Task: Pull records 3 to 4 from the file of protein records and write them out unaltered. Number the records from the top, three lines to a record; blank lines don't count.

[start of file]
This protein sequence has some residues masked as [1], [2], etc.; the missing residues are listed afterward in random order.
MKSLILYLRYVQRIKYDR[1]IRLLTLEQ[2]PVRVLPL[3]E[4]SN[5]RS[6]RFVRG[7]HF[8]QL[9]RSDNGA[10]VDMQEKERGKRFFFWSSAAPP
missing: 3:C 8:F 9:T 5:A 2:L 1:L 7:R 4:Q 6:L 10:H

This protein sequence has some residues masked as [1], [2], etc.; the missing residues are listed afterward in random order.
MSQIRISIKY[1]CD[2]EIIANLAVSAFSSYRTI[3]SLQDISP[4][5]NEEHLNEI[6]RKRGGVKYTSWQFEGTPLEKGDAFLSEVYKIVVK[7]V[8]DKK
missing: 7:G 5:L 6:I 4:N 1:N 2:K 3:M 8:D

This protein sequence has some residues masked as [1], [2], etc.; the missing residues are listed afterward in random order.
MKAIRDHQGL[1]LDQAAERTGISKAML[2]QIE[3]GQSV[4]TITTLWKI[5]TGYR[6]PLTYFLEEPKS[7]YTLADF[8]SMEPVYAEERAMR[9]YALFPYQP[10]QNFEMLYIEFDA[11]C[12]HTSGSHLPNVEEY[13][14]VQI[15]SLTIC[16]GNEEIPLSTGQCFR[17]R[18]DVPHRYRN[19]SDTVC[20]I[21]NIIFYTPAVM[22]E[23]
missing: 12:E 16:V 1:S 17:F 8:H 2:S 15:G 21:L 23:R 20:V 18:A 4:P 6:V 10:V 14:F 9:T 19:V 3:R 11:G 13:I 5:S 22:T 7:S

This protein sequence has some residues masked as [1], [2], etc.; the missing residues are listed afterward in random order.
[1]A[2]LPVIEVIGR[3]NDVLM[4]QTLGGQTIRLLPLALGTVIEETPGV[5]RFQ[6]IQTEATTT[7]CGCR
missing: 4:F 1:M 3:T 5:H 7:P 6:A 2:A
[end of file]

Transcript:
This protein sequence has some residues masked as [1], [2], etc.; the missing residues are listed afterward in random order.
MKAIRDHQGL[1]LDQAAERTGISKAML[2]QIE[3]GQSV[4]TITTLWKI[5]TGYR[6]PLTYFLEEPKS[7]YTLADF[8]SMEPVYAEERAMR[9]YALFPYQP[10]QNFEMLYIEFDA[11]C[12]HTSGSHLPNVEEY[13][14]VQI[15]SLTIC[16]GNEEIPLSTGQCFR[17]R[18]DVPHRYRN[19]SDTVC[20]I[21]NIIFYTPAVM[22]E[23]
missing: 12:E 16:V 1:S 17:F 8:H 2:S 15:G 21:L 23:R 20:V 18:A 4:P 6:V 10:V 14:F 9:T 19:V 3:R 11:G 13:I 5:S 22:T 7:S

This protein sequence has some residues masked as [1], [2], etc.; the missing residues are listed afterward in random order.
[1]A[2]LPVIEVIGR[3]NDVLM[4]QTLGGQTIRLLPLALGTVIEETPGV[5]RFQ[6]IQTEATTT[7]CGCR
missing: 4:F 1:M 3:T 5:H 7:P 6:A 2:A